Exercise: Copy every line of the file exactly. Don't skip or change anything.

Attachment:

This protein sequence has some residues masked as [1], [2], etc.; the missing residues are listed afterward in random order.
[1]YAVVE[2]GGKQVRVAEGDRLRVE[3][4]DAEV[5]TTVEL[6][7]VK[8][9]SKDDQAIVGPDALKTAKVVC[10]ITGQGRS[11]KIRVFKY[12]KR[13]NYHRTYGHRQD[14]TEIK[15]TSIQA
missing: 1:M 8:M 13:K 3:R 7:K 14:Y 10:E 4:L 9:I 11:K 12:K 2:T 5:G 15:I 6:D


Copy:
This protein sequence has some residues masked as [1], [2], etc.; the missing residues are listed afterward in random order.
[1]YAVVE[2]GGKQVRVAEGDRLRVE[3][4]DAEV[5]TTVEL[6][7]VK[8][9]SKDDQAIVGPDALKTAKVVC[10]ITGQGRS[11]KIRVFKY[12]KR[13]NYHRTYGHRQD[14]TEIK[15]TSIQA
missing: 1:M 8:M 13:K 3:R 7:K 14:Y 10:E 4:L 9:I 11:K 12:K 2:T 5:G 15:I 6:D